Grijalva: 'Grief cannot be the end of our response'
When a man kills twenty children and seven others for no reason other than his own demons, the immediate human response is the same anywhere: deep pain, grief, anger and frustration. In the United States, unfortunately, such a tragedy carries an added weight because it is not unique.
Last Friday will live in our collective memory, just as Aurora, Virginia Tech, Columbine, Tucson and the numerous other mass killings we have endured will live in our memory. We have become a nation overly acquainted with shock and grief.
That grief cannot be the end of our response. With millions of other Americans, I say today that we should stop making emotional room in our hearts for each year's new round of public shootings and killing sprees. We should resolve to end them rather than accommodate them.
At some point, which I believe we long ago passed, the time comes to stop calling for "a national dialogue" when one side is clearly uninterested in talking. Absolutism in defense of gun violence is no virtue, and we have been cowed by absolutists for too long. When we accept eight or nine thousand gun murders a year as the price of what some people think of as freedom, we have gone too far.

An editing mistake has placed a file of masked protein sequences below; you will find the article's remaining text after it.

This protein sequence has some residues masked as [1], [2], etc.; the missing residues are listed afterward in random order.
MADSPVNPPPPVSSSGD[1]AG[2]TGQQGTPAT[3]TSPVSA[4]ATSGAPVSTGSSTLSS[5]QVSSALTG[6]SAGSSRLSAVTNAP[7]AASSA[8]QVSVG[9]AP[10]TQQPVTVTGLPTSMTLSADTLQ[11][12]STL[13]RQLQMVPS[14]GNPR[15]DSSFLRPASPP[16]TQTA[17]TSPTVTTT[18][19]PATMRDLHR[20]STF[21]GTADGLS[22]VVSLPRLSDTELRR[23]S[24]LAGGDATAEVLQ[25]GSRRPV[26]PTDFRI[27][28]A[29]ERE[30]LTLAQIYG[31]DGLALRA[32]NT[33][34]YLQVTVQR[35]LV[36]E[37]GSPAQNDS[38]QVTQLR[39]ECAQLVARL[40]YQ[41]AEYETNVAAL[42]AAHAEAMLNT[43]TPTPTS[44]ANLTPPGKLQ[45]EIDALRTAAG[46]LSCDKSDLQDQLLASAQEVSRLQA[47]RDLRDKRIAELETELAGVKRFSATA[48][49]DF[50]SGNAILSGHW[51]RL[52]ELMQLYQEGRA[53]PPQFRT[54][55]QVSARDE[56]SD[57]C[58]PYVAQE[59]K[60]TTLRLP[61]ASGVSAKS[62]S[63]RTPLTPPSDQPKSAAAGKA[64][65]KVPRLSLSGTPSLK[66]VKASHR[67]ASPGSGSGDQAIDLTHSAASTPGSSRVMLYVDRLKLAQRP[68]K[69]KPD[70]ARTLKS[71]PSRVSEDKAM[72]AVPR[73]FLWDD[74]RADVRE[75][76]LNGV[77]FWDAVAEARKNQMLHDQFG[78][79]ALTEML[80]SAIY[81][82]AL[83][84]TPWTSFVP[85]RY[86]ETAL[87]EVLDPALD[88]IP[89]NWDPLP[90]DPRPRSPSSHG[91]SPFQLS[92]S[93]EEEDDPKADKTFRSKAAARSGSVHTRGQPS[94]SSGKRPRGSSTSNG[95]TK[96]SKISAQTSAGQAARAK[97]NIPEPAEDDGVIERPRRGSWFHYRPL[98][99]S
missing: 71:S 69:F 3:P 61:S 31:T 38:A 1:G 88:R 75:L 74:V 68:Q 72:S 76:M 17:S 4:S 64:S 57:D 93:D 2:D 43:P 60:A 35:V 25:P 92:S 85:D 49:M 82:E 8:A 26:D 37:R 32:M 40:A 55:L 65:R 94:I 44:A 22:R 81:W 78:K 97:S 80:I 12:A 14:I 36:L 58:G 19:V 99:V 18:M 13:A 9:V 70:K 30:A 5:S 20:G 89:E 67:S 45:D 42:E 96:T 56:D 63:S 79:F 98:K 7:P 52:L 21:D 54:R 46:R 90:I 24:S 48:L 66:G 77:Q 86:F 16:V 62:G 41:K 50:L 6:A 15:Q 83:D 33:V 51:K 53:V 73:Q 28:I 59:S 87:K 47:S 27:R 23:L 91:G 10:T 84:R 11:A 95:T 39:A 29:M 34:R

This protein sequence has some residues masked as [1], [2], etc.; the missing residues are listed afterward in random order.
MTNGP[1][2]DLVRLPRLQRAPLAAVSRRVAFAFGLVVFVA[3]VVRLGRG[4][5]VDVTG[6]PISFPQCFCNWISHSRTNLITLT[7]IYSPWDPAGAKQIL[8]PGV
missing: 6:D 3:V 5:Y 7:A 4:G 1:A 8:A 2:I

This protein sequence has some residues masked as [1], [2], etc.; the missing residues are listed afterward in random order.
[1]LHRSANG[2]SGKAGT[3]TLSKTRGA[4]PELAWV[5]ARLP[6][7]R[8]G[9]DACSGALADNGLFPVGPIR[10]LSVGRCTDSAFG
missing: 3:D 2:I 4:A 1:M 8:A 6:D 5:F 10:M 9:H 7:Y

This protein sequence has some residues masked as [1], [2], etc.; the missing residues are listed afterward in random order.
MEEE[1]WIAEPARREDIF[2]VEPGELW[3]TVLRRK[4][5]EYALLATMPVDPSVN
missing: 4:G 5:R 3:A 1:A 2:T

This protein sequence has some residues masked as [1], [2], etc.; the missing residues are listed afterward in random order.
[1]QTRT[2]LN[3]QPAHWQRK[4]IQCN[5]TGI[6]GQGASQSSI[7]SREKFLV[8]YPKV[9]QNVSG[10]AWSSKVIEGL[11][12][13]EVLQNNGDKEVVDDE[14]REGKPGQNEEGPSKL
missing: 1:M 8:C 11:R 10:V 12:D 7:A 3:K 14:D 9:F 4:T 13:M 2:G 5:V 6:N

It takes necessary courage in these moments to admit that our laws are part of the problem and that no amount of emotional healing is going to prevent the next tragedy. The scandalous availability of highly lethal weapons to even the least qualified, least competent and most dangerous among us has gone on long enough. If pro-gun activists will not negotiate in good faith, it is time for the country to move on without them. Sitting on our hands and hoping for the best is no longer an option.
There are plenty of people who believe otherwise. I wonder how they would feel if it had been them at five years old.
U.S. Rep. Raúl M. Grijalva represents Arizona’s 3rd Congressional District.